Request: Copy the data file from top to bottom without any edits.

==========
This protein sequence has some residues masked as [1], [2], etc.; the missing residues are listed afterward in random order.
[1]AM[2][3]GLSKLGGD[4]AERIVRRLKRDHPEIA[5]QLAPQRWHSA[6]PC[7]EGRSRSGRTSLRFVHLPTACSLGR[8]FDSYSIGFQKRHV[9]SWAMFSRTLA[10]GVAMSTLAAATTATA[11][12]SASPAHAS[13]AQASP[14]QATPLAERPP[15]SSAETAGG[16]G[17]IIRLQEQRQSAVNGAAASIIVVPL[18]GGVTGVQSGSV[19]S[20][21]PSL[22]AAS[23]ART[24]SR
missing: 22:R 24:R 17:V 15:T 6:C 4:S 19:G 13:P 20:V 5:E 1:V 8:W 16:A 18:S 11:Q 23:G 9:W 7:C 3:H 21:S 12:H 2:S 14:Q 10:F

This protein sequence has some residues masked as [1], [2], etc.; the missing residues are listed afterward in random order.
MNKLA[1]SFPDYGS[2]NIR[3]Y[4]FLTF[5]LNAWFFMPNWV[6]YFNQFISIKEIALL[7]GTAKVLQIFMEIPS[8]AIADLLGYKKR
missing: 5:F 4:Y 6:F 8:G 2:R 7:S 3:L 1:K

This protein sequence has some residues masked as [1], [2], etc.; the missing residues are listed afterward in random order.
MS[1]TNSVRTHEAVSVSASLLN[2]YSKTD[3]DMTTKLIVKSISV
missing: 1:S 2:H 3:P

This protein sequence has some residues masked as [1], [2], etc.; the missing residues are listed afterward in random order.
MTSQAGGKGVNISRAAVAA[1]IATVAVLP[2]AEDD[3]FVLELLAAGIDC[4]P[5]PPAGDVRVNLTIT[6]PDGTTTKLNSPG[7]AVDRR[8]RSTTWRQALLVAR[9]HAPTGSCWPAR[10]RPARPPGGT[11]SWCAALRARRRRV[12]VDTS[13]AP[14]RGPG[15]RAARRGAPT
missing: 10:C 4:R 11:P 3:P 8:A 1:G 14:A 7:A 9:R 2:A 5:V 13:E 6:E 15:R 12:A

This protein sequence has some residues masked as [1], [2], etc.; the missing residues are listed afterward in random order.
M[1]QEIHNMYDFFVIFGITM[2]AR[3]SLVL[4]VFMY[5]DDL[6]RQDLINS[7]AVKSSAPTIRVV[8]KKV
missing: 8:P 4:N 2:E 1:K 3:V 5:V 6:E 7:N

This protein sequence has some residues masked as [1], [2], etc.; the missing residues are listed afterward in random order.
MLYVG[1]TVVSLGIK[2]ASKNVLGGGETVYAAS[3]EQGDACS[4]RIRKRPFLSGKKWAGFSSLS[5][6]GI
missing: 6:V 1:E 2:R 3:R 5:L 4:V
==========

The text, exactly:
This protein sequence has some residues masked as [1], [2], etc.; the missing residues are listed afterward in random order.
[1]AM[2][3]GLSKLGGD[4]AERIVRRLKRDHPEIA[5]QLAPQRWHSA[6]PC[7]EGRSRSGRTSLRFVHLPTACSLGR[8]FDSYSIGFQKRHV[9]SWAMFSRTLA[10]GVAMSTLAAATTATA[11][12]SASPAHAS[13]AQASP[14]QATPLAERPP[15]SSAETAGG[16]G[17]IIRLQEQRQSAVNGAAASIIVVPL[18]GGVTGVQSGSV[19]S[20][21]PSL[22]AAS[23]ART[24]SR
missing: 22:R 24:R 17:V 15:T 6:C 4:S 19:G 13:P 20:V 5:E 1:V 8:W 16:A 18:S 11:Q 23:G 9:W 7:C 3:H 21:S 12:H 2:S 14:Q 10:F

This protein sequence has some residues masked as [1], [2], etc.; the missing residues are listed afterward in random order.
MNKLA[1]SFPDYGS[2]NIR[3]Y[4]FLTF[5]LNAWFFMPNWV[6]YFNQFISIKEIALL[7]GTAKVLQIFMEIPS[8]AIADLLGYKKR
missing: 5:F 4:Y 6:F 8:G 2:R 7:S 3:L 1:K

This protein sequence has some residues masked as [1], [2], etc.; the missing residues are listed afterward in random order.
MS[1]TNSVRTHEAVSVSASLLN[2]YSKTD[3]DMTTKLIVKSISV
missing: 1:S 2:H 3:P

This protein sequence has some residues masked as [1], [2], etc.; the missing residues are listed afterward in random order.
MTSQAGGKGVNISRAAVAA[1]IATVAVLP[2]AEDD[3]FVLELLAAGIDC[4]P[5]PPAGDVRVNLTIT[6]PDGTTTKLNSPG[7]AVDRR[8]RSTTWRQALLVAR[9]HAPTGSCWPAR[10]RPARPPGGT[11]SWCAALRARRRRV[12]VDTS[13]AP[14]RGPG[15]RAARRGAPT
missing: 10:C 4:R 11:P 3:P 8:A 1:G 14:A 7:A 9:R 2:A 5:V 13:E 6:E 15:R 12:A

This protein sequence has some residues masked as [1], [2], etc.; the missing residues are listed afterward in random order.
M[1]QEIHNMYDFFVIFGITM[2]AR[3]SLVL[4]VFMY[5]DDL[6]RQDLINS[7]AVKSSAPTIRVV[8]KKV
missing: 8:P 4:N 2:E 1:K 3:V 5:V 6:E 7:N

This protein sequence has some residues masked as [1], [2], etc.; the missing residues are listed afterward in random order.
MLYVG[1]TVVSLGIK[2]ASKNVLGGGETVYAAS[3]EQGDACS[4]RIRKRPFLSGKKWAGFSSLS[5][6]GI
missing: 6:V 1:E 2:R 3:R 5:L 4:V